Theses Doctoral

Factors Impacting Psychological and Health Outcomes in Mothers and Infants Following NICU Hospitalization of the Infant

Lotterman, Jennifer Haley

Purpose: There is evidence that mothers of infants hospitalized in the Neonatal Intensive Care Unit (NICU) experience elevated rates of psychopathology. However, most studies have focused on very preterm infants, with little attention to mothers of moderate- to late-preterm infants. In addition, the majority of previous research has been cross-sectional, which does not allow for the examination of symptoms over time. Method: The current study investigated whether rates of psychopathology are elevated in mothers of moderate- to late-preterm infants during/following infant hospitalization in the NICU, and associated protective and risk factors. Mothers completed self-report questionnaires during the infant’s hospitalization and six months later. Results: Mothers of moderate- to late-preterm infants hospitalized in the NICU showed elevated rates of depression, anxiety, and PTSD compared to mothers of term infants at both baseline and six months post-birth. Importantly, no differences in psychopathology between mothers of moderate-preterm and late-preterm infants were found at either time point. A number of important risk factors were identified, including previous maternal mental illness, more severe infant health problems, and a lack of coping skills. Potential protective factors were also identified, including mother-infant contact, maternal optimism, and expectations about the infants potential for recovery. Limitations: The current study did not include mothers who were unable to visit the NICU or fathers/siblings, and future studies might include these groups to better understand familial adjustment to the NICU hospitalization of an infant. In addition, research in the future should examine a larger sample of NICU mothers in order to conduct more in-depth longitudinal analyses of risk and protective factors. Finally, future studies will need to pilot and test the efficacy of the proposed screening and programmatic components in order to assess feasibility, acceptability, and effectiveness with the target population. Conclusions: These results may inform the development of NICU programming aimed at buffering the development of psychopathology in mothers. Identified risk and protective factors could help in effectively targeting intervention programs to mothers most in need while the infant is in the hospital and over time.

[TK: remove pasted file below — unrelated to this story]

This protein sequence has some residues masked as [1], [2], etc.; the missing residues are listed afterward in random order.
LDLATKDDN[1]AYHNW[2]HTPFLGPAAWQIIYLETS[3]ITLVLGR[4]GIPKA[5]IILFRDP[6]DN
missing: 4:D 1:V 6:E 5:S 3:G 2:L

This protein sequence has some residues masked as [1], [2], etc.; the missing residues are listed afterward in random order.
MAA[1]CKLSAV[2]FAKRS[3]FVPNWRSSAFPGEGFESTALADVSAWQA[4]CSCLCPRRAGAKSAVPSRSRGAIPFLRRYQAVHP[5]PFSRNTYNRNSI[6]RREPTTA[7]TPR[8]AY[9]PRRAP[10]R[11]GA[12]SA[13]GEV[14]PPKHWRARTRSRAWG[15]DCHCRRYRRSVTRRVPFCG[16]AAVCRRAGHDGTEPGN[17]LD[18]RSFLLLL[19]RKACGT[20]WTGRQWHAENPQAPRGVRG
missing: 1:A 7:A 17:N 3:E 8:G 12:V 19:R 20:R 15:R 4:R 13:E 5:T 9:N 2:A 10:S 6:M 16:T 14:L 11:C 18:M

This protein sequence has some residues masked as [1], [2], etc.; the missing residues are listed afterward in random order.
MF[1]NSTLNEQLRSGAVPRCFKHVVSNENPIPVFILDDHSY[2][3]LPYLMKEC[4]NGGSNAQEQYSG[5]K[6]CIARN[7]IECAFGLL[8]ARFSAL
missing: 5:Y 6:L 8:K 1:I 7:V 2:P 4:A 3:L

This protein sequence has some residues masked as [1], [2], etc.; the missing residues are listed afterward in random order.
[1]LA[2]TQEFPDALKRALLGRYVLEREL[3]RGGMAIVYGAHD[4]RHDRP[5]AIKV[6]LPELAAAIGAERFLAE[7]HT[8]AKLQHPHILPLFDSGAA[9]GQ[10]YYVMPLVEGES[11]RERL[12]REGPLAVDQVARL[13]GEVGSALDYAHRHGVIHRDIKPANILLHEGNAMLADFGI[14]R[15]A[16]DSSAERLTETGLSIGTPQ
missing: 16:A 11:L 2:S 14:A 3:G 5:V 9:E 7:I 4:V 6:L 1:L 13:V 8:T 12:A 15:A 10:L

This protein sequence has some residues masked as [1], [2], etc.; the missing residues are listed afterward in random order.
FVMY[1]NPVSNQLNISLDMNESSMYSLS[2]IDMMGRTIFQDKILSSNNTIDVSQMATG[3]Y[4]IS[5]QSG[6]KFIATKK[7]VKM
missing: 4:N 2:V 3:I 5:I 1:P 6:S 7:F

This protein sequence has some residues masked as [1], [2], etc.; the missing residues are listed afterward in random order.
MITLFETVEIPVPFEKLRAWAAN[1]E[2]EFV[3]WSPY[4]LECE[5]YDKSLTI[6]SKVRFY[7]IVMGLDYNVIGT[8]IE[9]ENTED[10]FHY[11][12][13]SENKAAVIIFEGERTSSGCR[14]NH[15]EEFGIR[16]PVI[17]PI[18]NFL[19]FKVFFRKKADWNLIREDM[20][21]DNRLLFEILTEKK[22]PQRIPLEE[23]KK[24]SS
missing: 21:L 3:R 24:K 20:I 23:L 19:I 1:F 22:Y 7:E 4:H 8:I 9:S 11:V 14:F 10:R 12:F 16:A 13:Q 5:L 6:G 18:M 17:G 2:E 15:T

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More About This Work

Academic Units
Clinical Psychology
Thesis Advisors
Bonanno, George A.
Ph.D., Columbia University
Published Here
August 20, 2017